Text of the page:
Not one, but two massive modulations atop a stellar songwriting example.
I don’t get out much at all anymore, but I can confirm that anywhere I go that presents itself as “hip” and hosts at least a few white 20-somethings, I’m bound to hear 90s hip-hop and R&B. Clothing stores or bars or brunch spots that tend to cater to white hipster oriented 20-somethings used to play garden variety, Apple-approved indie rock. No longer. While I don’t spend almost any time at all in those establishments anymore, if I find myself around them, all I hear are the things I used to hear on 102 Jamz growing up.
That being said, I feel that Boyz II Men have been sorely overlooked in this 90s revival. I actually gave in to nostalgia and bought the cassette tape of the group’s sophomore album (which I also owned on cassette in 1994) at a thrift store recently. My car has a cassette player, and I was stunned by how well the whole album holds up. But hearing this song for the first time in maybe 20 years knocked my socks off.
My dears, here we have not one, but two direct modulations, the stuff that Barry Manilow could only dream of. But with its immaculate production, earnest nostalgia, and terrific vocal performances, this song absolutely holds up.
Background: Boyz II Men was a absolute record-selling juggernaut in the 90s and a backbone of everyone’s middle school dances of that particular era. Having dominated the Billboard charts with the singles from their debut album Cooleyhighharmony and the Boomerang soundtrack, their sophomore album II set new records in 1994. “On Bended Knee” replaced the group’s “I’ll Make Love to You” at #1 on the Billboard Hot 100 charts. This was the first time a group had replaced itself at the top of the charts since The Beatles 30 years prior. The album won two Grammys and “On Bended Knee” was the #5 Billboard charting single of 1994.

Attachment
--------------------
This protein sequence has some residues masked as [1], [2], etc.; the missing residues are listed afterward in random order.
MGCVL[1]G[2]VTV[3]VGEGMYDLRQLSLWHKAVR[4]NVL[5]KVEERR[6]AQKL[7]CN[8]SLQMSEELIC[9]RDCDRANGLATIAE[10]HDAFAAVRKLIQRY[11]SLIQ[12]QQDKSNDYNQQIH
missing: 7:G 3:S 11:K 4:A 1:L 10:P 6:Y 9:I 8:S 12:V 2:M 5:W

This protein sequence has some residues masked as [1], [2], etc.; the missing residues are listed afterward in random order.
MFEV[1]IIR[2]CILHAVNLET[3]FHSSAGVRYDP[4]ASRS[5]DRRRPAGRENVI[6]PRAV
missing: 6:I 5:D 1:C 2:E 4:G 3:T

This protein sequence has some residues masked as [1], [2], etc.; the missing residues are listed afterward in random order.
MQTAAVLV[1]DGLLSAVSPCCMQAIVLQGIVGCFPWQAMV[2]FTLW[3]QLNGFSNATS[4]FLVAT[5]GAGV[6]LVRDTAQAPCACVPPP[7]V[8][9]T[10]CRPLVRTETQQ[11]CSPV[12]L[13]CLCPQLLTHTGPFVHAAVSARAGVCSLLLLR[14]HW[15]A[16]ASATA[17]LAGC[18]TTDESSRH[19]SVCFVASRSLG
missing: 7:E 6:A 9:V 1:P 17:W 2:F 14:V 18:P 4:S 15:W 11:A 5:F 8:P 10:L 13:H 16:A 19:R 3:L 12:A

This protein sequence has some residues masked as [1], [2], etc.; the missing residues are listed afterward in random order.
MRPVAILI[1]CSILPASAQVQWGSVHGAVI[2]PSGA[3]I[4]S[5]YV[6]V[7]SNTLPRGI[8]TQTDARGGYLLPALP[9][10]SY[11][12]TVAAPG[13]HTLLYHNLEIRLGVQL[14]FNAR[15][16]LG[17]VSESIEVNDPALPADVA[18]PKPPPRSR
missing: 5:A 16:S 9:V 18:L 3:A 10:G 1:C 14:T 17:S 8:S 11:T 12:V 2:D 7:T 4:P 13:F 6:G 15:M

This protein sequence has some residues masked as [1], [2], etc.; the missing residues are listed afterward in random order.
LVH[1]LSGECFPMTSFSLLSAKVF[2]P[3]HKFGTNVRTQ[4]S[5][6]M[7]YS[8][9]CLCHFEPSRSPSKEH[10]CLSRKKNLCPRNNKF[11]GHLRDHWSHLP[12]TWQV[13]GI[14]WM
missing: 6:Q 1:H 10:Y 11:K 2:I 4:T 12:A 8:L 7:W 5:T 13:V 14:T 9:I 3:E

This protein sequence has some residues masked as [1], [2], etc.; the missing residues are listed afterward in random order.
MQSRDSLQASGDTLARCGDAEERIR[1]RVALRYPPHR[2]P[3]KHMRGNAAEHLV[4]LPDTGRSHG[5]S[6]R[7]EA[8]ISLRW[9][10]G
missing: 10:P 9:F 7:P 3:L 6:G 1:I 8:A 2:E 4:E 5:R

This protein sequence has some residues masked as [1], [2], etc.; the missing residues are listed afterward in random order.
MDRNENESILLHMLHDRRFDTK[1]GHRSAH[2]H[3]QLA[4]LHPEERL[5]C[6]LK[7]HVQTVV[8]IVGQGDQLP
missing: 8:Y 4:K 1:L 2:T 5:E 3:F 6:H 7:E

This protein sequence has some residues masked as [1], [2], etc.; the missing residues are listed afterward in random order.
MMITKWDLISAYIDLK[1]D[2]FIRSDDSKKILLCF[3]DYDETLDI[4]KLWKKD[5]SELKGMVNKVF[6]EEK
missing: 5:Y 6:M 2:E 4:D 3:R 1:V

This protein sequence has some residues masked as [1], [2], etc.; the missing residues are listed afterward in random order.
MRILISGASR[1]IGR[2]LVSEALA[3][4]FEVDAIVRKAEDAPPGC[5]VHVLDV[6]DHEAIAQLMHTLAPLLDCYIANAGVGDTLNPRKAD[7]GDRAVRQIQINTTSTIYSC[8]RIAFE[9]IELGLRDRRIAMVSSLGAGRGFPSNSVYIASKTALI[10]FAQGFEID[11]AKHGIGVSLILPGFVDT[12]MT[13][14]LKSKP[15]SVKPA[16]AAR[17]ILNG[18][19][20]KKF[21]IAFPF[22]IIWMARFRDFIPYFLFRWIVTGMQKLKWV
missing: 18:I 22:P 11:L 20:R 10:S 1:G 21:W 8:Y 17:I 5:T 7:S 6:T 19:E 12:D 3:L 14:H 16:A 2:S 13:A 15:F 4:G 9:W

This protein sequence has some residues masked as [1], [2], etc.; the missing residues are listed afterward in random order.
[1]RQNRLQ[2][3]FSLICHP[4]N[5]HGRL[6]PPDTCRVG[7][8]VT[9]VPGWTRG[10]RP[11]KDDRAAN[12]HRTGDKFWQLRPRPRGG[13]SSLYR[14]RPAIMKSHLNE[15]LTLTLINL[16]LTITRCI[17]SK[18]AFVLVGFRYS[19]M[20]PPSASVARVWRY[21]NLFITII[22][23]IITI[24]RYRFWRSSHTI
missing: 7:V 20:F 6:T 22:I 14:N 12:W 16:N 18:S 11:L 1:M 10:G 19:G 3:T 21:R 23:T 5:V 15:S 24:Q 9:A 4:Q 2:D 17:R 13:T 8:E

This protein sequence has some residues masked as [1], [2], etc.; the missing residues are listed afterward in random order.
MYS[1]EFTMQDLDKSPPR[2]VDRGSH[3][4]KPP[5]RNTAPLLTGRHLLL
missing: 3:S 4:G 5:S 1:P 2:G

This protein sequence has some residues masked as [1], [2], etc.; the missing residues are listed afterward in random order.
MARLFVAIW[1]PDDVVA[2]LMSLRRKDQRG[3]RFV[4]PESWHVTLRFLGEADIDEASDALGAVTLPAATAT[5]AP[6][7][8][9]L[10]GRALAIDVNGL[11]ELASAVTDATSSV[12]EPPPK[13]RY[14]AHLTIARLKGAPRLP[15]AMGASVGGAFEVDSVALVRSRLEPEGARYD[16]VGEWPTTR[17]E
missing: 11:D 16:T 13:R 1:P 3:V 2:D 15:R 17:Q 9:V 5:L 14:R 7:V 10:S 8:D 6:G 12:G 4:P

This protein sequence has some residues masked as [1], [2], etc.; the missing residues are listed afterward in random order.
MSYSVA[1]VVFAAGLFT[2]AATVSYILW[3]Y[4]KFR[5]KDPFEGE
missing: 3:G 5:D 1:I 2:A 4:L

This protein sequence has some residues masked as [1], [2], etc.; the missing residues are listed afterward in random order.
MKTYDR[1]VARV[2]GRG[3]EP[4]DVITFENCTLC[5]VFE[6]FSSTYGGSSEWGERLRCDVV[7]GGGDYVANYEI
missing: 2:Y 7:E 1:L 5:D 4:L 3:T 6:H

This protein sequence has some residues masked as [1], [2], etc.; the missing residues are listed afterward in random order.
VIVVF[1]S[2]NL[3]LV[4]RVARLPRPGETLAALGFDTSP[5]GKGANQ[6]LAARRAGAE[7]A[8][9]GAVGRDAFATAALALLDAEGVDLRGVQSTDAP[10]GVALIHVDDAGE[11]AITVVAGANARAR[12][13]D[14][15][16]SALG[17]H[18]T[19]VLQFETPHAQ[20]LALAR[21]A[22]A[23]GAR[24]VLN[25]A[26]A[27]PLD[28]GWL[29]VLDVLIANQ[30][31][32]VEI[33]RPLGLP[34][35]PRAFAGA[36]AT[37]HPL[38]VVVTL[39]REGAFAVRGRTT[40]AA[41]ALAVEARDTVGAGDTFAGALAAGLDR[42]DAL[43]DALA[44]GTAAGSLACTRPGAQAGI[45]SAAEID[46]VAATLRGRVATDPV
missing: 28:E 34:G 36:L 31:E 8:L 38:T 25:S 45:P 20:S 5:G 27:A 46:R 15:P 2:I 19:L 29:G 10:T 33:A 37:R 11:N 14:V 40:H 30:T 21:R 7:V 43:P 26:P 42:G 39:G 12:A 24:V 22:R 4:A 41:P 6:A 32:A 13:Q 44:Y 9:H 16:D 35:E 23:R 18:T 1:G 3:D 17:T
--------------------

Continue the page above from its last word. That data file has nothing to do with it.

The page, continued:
Analysis: The song starts in Eb major, although the majority of the chords in the primary progression are minor and the first chord of the entire song is Dbmaj7 (a bVII chord within the key). The first modulation is prepared by vocalist Wanya Morris’s vocal shift at 4:19 in the linked video recording. He repeats a measure worth of words sung on the mediant pitch, moving up a half step in the next measure, and the rest of the group comes in on the new key of E major.
If that isn’t enough to create emotional resonance in the song, the key changes again at 4:52. The movement is different here, although it starts as a sequence that begins on the mediant. This time around, the mediant of the new key (F major) is found within the key of E major, so although this might be referred to as a common tone modulation, it still shifts up a half step like any good gear change.
Both modulations assist in creating an added sense of drama to this ballad, and make for an overall satisfying listening experience.
Can I Play This Without Getting Fired?: The song contains no objectionable lyrics or unsuitable themes. The video features a woman posing in the nude, although only her shoulders are shown. So yes, play it away.
What Can I Teach with This Song?: Overall, this is a pretty brilliant songwriting example. It comes as no surprise, considering it was penned by Jimmy Jam & Terry Lewis. It’s a great listening example of a ballad within the context of New Jack Swing, a stellar example of a chord progression, and the double modulation puts it over the top.